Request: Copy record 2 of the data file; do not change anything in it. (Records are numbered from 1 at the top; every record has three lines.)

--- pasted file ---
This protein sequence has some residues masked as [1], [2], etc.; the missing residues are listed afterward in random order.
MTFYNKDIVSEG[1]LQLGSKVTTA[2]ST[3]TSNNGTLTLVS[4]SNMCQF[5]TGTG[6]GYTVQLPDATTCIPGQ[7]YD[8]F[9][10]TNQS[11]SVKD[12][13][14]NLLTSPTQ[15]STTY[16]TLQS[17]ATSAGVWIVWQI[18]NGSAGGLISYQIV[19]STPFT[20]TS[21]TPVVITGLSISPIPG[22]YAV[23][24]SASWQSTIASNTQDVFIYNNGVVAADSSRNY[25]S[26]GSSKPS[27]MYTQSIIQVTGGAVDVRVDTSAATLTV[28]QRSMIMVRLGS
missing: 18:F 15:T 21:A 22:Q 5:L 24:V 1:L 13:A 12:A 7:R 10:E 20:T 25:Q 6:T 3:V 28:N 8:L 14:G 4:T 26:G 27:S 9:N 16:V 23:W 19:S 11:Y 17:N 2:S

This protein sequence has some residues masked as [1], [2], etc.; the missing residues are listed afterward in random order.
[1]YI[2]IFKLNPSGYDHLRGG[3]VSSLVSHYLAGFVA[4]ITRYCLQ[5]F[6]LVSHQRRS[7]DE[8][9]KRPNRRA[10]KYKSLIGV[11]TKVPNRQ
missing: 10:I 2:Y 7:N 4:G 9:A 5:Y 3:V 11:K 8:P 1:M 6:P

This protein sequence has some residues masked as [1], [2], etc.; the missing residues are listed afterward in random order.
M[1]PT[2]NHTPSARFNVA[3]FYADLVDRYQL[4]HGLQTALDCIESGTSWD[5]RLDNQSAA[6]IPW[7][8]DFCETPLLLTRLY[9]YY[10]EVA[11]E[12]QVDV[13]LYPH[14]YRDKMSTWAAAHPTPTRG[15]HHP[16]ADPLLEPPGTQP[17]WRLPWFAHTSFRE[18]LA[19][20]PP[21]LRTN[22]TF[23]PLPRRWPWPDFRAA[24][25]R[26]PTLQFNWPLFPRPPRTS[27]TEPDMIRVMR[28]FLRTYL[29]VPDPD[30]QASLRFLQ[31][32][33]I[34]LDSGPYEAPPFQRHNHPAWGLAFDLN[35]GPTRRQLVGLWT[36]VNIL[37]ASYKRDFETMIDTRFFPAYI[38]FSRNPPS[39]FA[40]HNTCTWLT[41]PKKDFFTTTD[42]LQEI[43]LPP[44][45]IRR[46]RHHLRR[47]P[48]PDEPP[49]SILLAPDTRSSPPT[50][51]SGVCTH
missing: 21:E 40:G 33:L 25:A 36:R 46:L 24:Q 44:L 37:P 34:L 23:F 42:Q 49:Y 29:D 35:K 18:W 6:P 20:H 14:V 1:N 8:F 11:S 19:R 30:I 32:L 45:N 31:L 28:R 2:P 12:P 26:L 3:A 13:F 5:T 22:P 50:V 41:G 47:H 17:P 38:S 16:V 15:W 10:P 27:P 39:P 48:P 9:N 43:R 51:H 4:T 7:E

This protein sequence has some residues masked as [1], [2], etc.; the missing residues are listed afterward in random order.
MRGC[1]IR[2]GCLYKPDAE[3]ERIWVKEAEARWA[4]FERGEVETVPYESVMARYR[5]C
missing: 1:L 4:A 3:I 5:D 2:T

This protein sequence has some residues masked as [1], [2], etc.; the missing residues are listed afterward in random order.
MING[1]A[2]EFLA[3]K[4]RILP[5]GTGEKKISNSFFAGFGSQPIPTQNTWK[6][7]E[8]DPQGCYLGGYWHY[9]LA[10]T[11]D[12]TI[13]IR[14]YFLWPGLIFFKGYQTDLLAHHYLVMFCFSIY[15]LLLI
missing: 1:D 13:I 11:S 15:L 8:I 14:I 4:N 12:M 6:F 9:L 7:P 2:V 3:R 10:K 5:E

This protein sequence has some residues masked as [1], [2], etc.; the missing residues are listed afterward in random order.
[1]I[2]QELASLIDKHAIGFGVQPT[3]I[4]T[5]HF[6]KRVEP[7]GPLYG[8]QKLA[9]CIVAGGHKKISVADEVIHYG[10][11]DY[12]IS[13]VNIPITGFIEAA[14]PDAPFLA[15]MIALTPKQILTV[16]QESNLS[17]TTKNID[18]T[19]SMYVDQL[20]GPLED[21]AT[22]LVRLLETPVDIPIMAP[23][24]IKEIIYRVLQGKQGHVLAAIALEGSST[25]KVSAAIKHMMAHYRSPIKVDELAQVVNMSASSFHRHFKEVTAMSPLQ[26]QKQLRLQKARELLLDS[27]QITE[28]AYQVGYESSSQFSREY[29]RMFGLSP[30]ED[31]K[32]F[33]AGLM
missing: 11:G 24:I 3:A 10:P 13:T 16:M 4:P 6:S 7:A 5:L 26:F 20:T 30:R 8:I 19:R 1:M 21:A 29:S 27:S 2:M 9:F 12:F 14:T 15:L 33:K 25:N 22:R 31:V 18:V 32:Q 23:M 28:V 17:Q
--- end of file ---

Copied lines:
This protein sequence has some residues masked as [1], [2], etc.; the missing residues are listed afterward in random order.
[1]YI[2]IFKLNPSGYDHLRGG[3]VSSLVSHYLAGFVA[4]ITRYCLQ[5]F[6]LVSHQRRS[7]DE[8][9]KRPNRRA[10]KYKSLIGV[11]TKVPNRQ
missing: 10:I 2:Y 7:N 4:G 9:A 5:Y 3:V 11:K 8:P 1:M 6:P